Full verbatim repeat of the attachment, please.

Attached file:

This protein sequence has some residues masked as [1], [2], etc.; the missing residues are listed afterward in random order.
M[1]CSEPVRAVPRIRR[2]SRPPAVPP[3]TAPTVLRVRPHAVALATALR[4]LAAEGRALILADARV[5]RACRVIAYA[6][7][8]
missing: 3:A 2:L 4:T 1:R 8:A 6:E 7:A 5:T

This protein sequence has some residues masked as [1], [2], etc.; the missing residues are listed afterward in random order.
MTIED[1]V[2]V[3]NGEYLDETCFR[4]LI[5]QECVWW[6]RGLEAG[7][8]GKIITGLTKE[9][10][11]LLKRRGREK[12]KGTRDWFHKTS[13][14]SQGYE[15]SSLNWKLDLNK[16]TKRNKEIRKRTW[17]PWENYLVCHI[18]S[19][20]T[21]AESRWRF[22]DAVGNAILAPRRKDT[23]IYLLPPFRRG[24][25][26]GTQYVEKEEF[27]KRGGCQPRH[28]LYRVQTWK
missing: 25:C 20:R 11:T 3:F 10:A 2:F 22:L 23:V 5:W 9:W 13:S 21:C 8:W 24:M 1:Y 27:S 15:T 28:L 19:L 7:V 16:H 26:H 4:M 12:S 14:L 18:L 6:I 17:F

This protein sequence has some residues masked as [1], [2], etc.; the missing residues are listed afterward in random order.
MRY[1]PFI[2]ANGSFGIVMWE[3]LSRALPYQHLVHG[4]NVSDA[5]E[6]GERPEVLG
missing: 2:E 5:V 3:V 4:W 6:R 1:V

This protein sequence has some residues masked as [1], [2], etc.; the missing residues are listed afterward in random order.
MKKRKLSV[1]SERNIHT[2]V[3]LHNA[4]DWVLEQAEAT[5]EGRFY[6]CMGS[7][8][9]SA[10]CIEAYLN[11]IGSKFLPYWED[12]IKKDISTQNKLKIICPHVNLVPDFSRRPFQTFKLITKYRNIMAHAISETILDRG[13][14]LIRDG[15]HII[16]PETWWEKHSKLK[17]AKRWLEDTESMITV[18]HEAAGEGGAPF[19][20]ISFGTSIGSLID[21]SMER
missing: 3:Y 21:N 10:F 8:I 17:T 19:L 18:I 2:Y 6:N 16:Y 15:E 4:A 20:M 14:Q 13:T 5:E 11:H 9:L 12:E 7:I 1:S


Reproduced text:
This protein sequence has some residues masked as [1], [2], etc.; the missing residues are listed afterward in random order.
M[1]CSEPVRAVPRIRR[2]SRPPAVPP[3]TAPTVLRVRPHAVALATALR[4]LAAEGRALILADARV[5]RACRVIAYA[6][7][8]
missing: 3:A 2:L 4:T 1:R 8:A 6:E 7:A 5:T

This protein sequence has some residues masked as [1], [2], etc.; the missing residues are listed afterward in random order.
MTIED[1]V[2]V[3]NGEYLDETCFR[4]LI[5]QECVWW[6]RGLEAG[7][8]GKIITGLTKE[9][10][11]LLKRRGREK[12]KGTRDWFHKTS[13][14]SQGYE[15]SSLNWKLDLNK[16]TKRNKEIRKRTW[17]PWENYLVCHI[18]S[19][20]T[21]AESRWRF[22]DAVGNAILAPRRKDT[23]IYLLPPFRRG[24][25][26]GTQYVEKEEF[27]KRGGCQPRH[28]LYRVQTWK
missing: 25:C 20:R 11:T 3:F 10:A 2:F 22:L 23:V 5:W 9:W 13:S 21:C 8:W 24:M 1:Y 27:S 15:T 28:L 19:L 7:V 16:H 26:H 4:M 12:S 14:L 18:L 6:I 17:F

This protein sequence has some residues masked as [1], [2], etc.; the missing residues are listed afterward in random order.
MRY[1]PFI[2]ANGSFGIVMWE[3]LSRALPYQHLVHG[4]NVSDA[5]E[6]GERPEVLG
missing: 2:E 5:V 3:V 4:W 6:R 1:V

This protein sequence has some residues masked as [1], [2], etc.; the missing residues are listed afterward in random order.
MKKRKLSV[1]SERNIHT[2]V[3]LHNA[4]DWVLEQAEAT[5]EGRFY[6]CMGS[7][8][9]SA[10]CIEAYLN[11]IGSKFLPYWED[12]IKKDISTQNKLKIICPHVNLVPDFSRRPFQTFKLITKYRNIMAHAISETILDRG[13][14]LIRDG[15]HII[16]PETWWEKHSKLK[17]AKRWLEDTESMITV[18]HEAAGEGGAPF[19][20]ISFGTSIGSLID[21]SMER
missing: 3:Y 21:N 10:F 8:I 17:T 19:L 18:I 2:Y 6:N 16:Y 15:E 4:A 20:M 14:Q 13:T 5:E 11:H 9:L 12:E 7:I 1:S